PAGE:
tv All In With Chris Hayes MSNBC November 4, 2022 5:00pm-6:01pm PDT
if the greatest country on earth. it's moving towards a more perfect union very slowly. but if it is taken away from us by eliminating the right to vote and eliminating our free and fair elections, then we will have nothing. so we have to get out and vote. it's critical. >> it's critical. i have to add my note to that. we have a little bit of gremlin. we are running short on time tonight. michael more and rob reiner, thank you both very much for encouraging people to vote. i will add mine herdsman as well. before i go, i really do want to say one quick thing about my friend, colleague, and sister tiffany cross. she's not just my friend. she is my sister. i love her. i support her. i was boosting for her to get the show that she created a cross connection, when she put her heart and soul into every
day. i want to say that those on the far-right attacking her on social media apps i won't name, you don't understand how sister's move. so watch this space. we will be here, her sisters will be here to support anything tiffany ever does. no. that believe that. that's tonight's read out. all in with chris hayes starts now. all in with chris hayes star ts now. tonight on all in, it's the dirty little secret you won't hear in any other ads. >> i will very, very, very, very probably run again. very, very -- >> tonight, the return of chaos in american government that's on the ballot in four days. then, cornell belcher on reading the wild variations in last night's election polls. plus, the republican candidate who wants a community level review process to decide whether rape victims can get abortion. >> there are certainly legal
mechanisms you can put in place, legislatively, that would create basis for abuse. >> direct from the campaign trail with the rock obama, the one and only john legend but, on his message to voters. >> we need to show up for our democracy, is that right? >> all in starts right now. ♪ ♪ ♪ good evening from new york. i'm chris hayes. ahead of tuesday's midterm elections, democrats bringing out all their heavy hitters to mobilize people and get them out to vote. >> congressional republicans, midterm election victory that could hand them control of the house and senate have embraced plans to reduce federal spending on social security and medicare. they are not even hiding it. they are not even hiding it. >> adds about crime every 30 seconds, right? no solution. just a lot of really fearful,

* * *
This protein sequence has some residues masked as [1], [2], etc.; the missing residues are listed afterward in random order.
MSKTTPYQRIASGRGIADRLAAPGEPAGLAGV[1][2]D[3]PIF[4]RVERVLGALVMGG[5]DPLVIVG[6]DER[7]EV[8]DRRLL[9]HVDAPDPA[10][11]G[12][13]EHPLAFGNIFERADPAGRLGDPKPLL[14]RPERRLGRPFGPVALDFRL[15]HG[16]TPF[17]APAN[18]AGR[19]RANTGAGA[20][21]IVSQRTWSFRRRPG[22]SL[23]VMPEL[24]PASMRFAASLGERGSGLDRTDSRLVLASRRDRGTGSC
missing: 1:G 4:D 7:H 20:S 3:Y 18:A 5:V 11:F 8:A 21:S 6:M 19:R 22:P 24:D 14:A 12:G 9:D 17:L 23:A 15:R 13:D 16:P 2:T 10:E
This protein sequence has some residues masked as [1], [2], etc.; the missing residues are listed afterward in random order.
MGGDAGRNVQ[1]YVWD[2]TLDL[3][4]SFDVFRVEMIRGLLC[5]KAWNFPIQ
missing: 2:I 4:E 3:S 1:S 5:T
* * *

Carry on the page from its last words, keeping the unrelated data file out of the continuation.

scary pictures and scary music. they don't care about keeping you safe. they want to keep you scared. >> they have said there will be a national ban on abortion. and we are going to need people in the state house and at a local level who have the courage to stand up and push back against what is happening in our country. >> these days, just about every republican politician seems obsessed with two things. owning that lives and getting donald trump's approval. that's their approval -- agenda. >> the sitting president and vice president, a former president and a former secretary of state, not to be outdone. the republicans have trotted out their biggest star for the rally in iowa last night. the undisputed leader of the party. the twice impeached ex president. i should tell you, before we get to what happened at that rally, we are expecting a statement from the january 6th
committee about the trump subpoena deadline. he was subpoenaed by the committee, will start -- give documents today. if and when we get it, we will let you know about that. and during a predictably rambling rally, trump teased his forthcoming presidential run, walking up as far to the line as possible without an actual formal announcement, which brings with it a number of legal and financial hurdles. trump's comments are notable, despite the fact he has done nothing to hide his intentions to run again. there have been lots of reporting indicating republicans don't want trump to announce before the midterms. it's a consensus position between both republican moderates and strategists and the -- because everyone in that republican party with that least half a functioning brain cell understands why trump announcing early is bad for them. donald trump is supremely polarizing. in fact, one of the most unpopular figures in modern political history. republicans have a lot of momentum heading into tuesday's